Where and how has your roofing company performed well in the past? This is an important question to answer as you evaluate your roofing business plan. While the past few months may have disrupted your typical patterns, looking at historical performance trends can help you find ways to grow your business this year.
To get the best insights, it’s important to focus on more than just overall business performance.
- Find where your most profitable jobs are coming from.
- Identify trades and geographic areas that could generate high-performing leads.
- Look at how your salespeople have performed and the percentage of leads that have closed to learn if you need to adjust your sales strategy.
- Follow up on how long it takes your invoices to get paid and your jobs to complete so you can figure out if there are any breakdowns in your system that can be fixed.
With AccuLynx, it’s easy to run reports on all these areas of your business. Reports in AccuLynx can be quickly customized to help you see trends more easily and pinpoint the ones that are important to you. AccuLynx offers a variety of pre-built reports focusing on key aspects of a roofing business, making it easy to understand your business performance. And you can set up automated emails that deliver reports to your inbox on a weekly or monthly basis, so you can keep track of your performance even during your busiest times.
Staying on top of business trends, identifying good and poor past performance, and focusing your efforts on leads and jobs that have yielded the greatest profits can help you build a better roofing contractor business plan.
Keep Employees in Mind
A roofing contractor business plan will only be successful if everyone on staff has buy-in and is able to carry it out. When you’re creating or updating a business plan, it’s important to think about how it will impact your employees:
- Will they have to make a change to a specific process or use a new tool?
- Does your business plan shift focus to different areas or trades?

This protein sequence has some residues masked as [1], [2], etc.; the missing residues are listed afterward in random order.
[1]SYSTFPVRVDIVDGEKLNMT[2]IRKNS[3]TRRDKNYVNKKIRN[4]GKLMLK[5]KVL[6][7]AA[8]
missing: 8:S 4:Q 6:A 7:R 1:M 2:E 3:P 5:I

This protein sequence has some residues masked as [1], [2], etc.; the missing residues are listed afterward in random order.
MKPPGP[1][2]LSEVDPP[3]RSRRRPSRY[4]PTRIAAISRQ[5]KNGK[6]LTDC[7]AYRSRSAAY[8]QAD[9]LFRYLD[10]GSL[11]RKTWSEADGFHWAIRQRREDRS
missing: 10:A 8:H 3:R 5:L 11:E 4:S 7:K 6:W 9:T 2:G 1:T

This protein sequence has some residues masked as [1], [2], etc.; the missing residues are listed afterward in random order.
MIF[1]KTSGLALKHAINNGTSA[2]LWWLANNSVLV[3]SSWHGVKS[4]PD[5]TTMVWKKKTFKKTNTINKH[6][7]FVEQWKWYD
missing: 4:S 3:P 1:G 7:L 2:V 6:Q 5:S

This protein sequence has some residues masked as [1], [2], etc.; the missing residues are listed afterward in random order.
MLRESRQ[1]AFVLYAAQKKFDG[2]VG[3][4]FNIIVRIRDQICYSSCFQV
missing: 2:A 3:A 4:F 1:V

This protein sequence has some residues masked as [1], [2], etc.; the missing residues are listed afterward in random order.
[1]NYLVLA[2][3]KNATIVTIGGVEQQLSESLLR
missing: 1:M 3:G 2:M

- Are you asking any employees to take on extra work?
- What practical steps will it take to accomplish your business goals?
Sometimes, business plans fail because the goals they set rely on unrealistic expectations for employees, such as sales quotas that are too high for the number of salespeople on staff. Other times, employees aren’t sure what a new business plan means, and so are confused about how to put it into practice.
Free resource: Get Your Employees On Board with Roofing Technology
Getting your employees on board with a new plan is crucial. When you put together a business plan, discuss it with your staff and clearly communicate your expectations. Make sure you answer any questions and address any concerns they might have. And don’t just focus on what they’ll need to do to implement the business plan—inspire them with a vision for what your roofing business will look like as a result. Emphasizing your overarching goals like selling more jobs will help your employees feel motivated to make changes to their work or processes.
Another way to make it easier for your employees to adopt a new business plan is to choose a software system that is easy to use. If your staff don’t have to spend a long time learning how new tools work, they will find it much simpler to adjust their processes and follow the business plan.
AccuLynx roofing software was designed with contractors in mind, so it’s simple and intuitive; and your staff won’t need much training to incorporate it into their day-to-day work. You won’t need to make major changes to your processes to get AccuLynx to work for you—it integrates seamlessly with what you’re already doing. By managing your business with a tool that was built for contractors, you can help your employees get and stay on board with your business plan.
Now is a great time to take stock of where your business is right now and where you want it to go in the future, regardless of whether you’re just starting out or have been in business for years. You can build a better roofing contractor business plan by learning from past experiences, finding the right tools to help you achieve your goals, and getting buy-in from your employees. And having a better business plan will set you up for success this year—and beyond.